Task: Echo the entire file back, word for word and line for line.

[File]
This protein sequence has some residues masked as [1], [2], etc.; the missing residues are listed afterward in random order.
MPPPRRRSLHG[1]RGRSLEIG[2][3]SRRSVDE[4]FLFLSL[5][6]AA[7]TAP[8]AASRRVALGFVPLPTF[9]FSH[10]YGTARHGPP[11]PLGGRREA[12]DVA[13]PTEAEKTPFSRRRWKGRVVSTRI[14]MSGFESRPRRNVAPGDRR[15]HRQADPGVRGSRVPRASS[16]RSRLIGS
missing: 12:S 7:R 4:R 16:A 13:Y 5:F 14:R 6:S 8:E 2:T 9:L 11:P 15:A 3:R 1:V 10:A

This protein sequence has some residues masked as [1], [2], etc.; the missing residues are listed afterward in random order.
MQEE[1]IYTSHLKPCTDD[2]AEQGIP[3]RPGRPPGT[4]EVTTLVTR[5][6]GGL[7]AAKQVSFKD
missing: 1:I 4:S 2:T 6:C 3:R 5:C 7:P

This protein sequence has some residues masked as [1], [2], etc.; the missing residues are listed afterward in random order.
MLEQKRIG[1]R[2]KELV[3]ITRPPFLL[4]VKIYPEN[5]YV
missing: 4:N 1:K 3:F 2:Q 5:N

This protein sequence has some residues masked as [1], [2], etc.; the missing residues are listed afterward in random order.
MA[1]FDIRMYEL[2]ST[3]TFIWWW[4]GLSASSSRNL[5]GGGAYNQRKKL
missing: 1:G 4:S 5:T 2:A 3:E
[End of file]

This protein sequence has some residues masked as [1], [2], etc.; the missing residues are listed afterward in random order.
MPPPRRRSLHG[1]RGRSLEIG[2][3]SRRSVDE[4]FLFLSL[5][6]AA[7]TAP[8]AASRRVALGFVPLPTF[9]FSH[10]YGTARHGPP[11]PLGGRREA[12]DVA[13]PTEAEKTPFSRRRWKGRVVSTRI[14]MSGFESRPRRNVAPGDRR[15]HRQADPGVRGSRVPRASS[16]RSRLIGS
missing: 12:S 7:R 4:R 16:A 13:Y 5:F 14:R 6:S 8:E 2:T 9:L 11:P 15:A 3:R 1:V 10:A

This protein sequence has some residues masked as [1], [2], etc.; the missing residues are listed afterward in random order.
MQEE[1]IYTSHLKPCTDD[2]AEQGIP[3]RPGRPPGT[4]EVTTLVTR[5][6]GGL[7]AAKQVSFKD
missing: 1:I 4:S 2:T 6:C 3:R 5:C 7:P

This protein sequence has some residues masked as [1], [2], etc.; the missing residues are listed afterward in random order.
MLEQKRIG[1]R[2]KELV[3]ITRPPFLL[4]VKIYPEN[5]YV
missing: 4:N 1:K 3:F 2:Q 5:N

This protein sequence has some residues masked as [1], [2], etc.; the missing residues are listed afterward in random order.
MA[1]FDIRMYEL[2]ST[3]TFIWWW[4]GLSASSSRNL[5]GGGAYNQRKKL
missing: 1:G 4:S 5:T 2:A 3:E